The Team Leader clarified that planting had been increased by about a third since the original submission, with a particular focus on increasing planting to the frontage of the scheme to reduce the impact on London Road.  She added that some on-street planting had also been secured.  She stressed that the outline application had never proposed 100% affordable housing and the proposal had always been for an open  market housing scheme with an element of affordable housing.  Whilst KCC Highways had reiterated some earlier concerns, it had raised no objections to the scheme.  

 

Councillor Bates referred to the correspondence from KCC Highways dated 7 April which, even at such a late stage, had raised questions about additional visitor spaces and their accessibility, as well as access for refuse vehicles and fire tenders.   The Team Leader advised that tracking details for refuse vehicles had been submitted and confirmed as acceptable by KCC Highways.  She clarified that the additional visitor parking spaces were located along the frontage of the development.  Whilst bordered by a footway and vegetation, there was no reason to believe that the additional spaces would not be usable. 

 

CouncillorBeaney referred to a statement made by the public speaker in connection with the outline application in which it had been mentioned that 100% affordable housing would be provided and numerous trees planted.  The Team Leader emphasised that the scheme as submitted in the outline application, and as detailed in the committee report and presentation, had not proposed 100% affordable housing. The Planning Solicitor acknowledged Members’ concerns and recalled the speaker having mentioned that the scheme would provide 100% affordable housing.  However, the application had not been presented to the Planning Committee nor determined on that basis, and it was not possible to revisit the issue now with a view to refusing the reserved matters application. 

 

Councillor Bond raised concerns about flooding and queried what was meant by the condition relating to foul drainage capacity.  The Team Leader advised that the condition was the same as those imposed on other schemes in Deal and required applicants to enter into agreements with Southern Water to carry out work needed to increase capacity in the sewage network if this was found to be necessary.   The Planning and Development Manager reminded Members of other occasions when a Grampian-style condition had been imposed to the effect that no development could commence until confirmation had been received from Southern Water that there was sufficient capacity in the network to accommodate the proposed development.   He read out the wording of the full condition which prohibited any dwelling being occupied until this confirmation had been received.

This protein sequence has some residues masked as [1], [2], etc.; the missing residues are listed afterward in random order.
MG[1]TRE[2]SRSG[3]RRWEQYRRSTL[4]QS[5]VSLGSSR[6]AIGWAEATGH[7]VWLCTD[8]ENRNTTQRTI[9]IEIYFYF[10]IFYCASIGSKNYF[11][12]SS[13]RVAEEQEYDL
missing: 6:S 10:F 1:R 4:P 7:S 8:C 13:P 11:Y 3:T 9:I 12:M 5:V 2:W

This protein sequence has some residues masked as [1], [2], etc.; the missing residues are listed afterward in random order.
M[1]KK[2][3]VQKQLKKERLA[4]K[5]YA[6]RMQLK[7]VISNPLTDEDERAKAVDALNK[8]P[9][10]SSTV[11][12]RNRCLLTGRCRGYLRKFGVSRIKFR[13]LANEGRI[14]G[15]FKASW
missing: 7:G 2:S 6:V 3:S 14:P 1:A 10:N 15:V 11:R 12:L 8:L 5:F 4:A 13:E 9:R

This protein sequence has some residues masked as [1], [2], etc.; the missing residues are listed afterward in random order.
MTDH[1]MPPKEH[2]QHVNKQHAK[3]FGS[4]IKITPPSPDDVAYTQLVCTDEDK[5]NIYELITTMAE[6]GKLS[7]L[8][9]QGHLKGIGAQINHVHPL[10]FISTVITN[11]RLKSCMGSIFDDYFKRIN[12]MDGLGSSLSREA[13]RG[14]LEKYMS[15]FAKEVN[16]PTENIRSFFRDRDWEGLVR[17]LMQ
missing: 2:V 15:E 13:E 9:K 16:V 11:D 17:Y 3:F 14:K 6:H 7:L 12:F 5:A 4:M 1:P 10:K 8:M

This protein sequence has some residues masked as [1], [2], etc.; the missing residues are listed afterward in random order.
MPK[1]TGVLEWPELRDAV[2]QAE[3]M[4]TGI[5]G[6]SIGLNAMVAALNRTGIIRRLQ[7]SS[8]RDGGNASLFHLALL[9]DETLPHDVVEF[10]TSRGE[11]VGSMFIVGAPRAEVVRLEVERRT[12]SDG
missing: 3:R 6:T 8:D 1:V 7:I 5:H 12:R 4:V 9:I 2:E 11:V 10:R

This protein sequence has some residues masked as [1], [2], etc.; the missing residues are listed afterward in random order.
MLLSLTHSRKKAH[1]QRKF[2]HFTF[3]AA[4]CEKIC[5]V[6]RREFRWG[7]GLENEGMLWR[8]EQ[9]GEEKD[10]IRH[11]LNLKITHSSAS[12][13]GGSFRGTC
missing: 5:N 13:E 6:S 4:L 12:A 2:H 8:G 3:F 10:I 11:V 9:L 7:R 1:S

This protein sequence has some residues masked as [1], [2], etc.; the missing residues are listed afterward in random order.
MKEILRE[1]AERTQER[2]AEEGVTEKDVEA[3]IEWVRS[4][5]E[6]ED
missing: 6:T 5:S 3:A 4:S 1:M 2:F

CouncillorBeaney repeated concerns about a statement made at the time of the outline application by the public speaker that there would be 100% affordable housing.  As a new member of the Planning Committee at that time he had taken the statement at face value.  He stated that he would not be voting in favour of the reserved matters application. 

 

The Planning Solicitor referred to the minutes of the meeting at which the outline application had been determined.  He reiterated that the Committee had determined the application based on the committee report and presentation given to it at that meeting.  The minutes indicated that, whilst the speaker may have mentioned the provision of 100% affordable housing, and Councillor Oliver Richardson had queried this at the time, the Officer had confirmed that the scheme was as set out in the report and would not provide 100% affordable housing.  In any case, the provision of 100% affordable housing was not in accordance with the relevant development plan policy and, as such, was not something that could have been required by the Local Planning Authority (LPA).  The promise of 100% affordable housing had been something of a red herring and had not formed part of the application proposal or the resolution taken by the Committee.   The minutes were conclusive as to the basis upon which the Committee had determined the application and Members were not able to re-open the issue at this stage. 

 

In response to Councillor Hawkes, the Team Leader clarified that KCC Highways had raised no concerns that the proposed parking spaces would be too narrow, only about their accessibility given that they were situated close to hedges and trees.  It was undoubtedly the case that there was sufficient space for parking to be accommodated on site.

 

Councillor Jull proposed that the application should be refused on three grounds.  The indicative site plan submitted at outline application stage had indicated that the layout could be achieved without excessive tandem parking. However, the proposed layout was substandard, resulting in a requirement for additional visitors’ parking.  Secondly, the proposed frontage onto London Road was entirely different to the frontage of Sholden Fields and would therefore appear incongruous in the street scene.  Finally, whilst the emerging draft Local Plan carried limited weight at the present time, it required this and the adjacent site to be developed in coordination in terms of access and landscaping.   This application, if approved, would not allow that requirement to be progressed.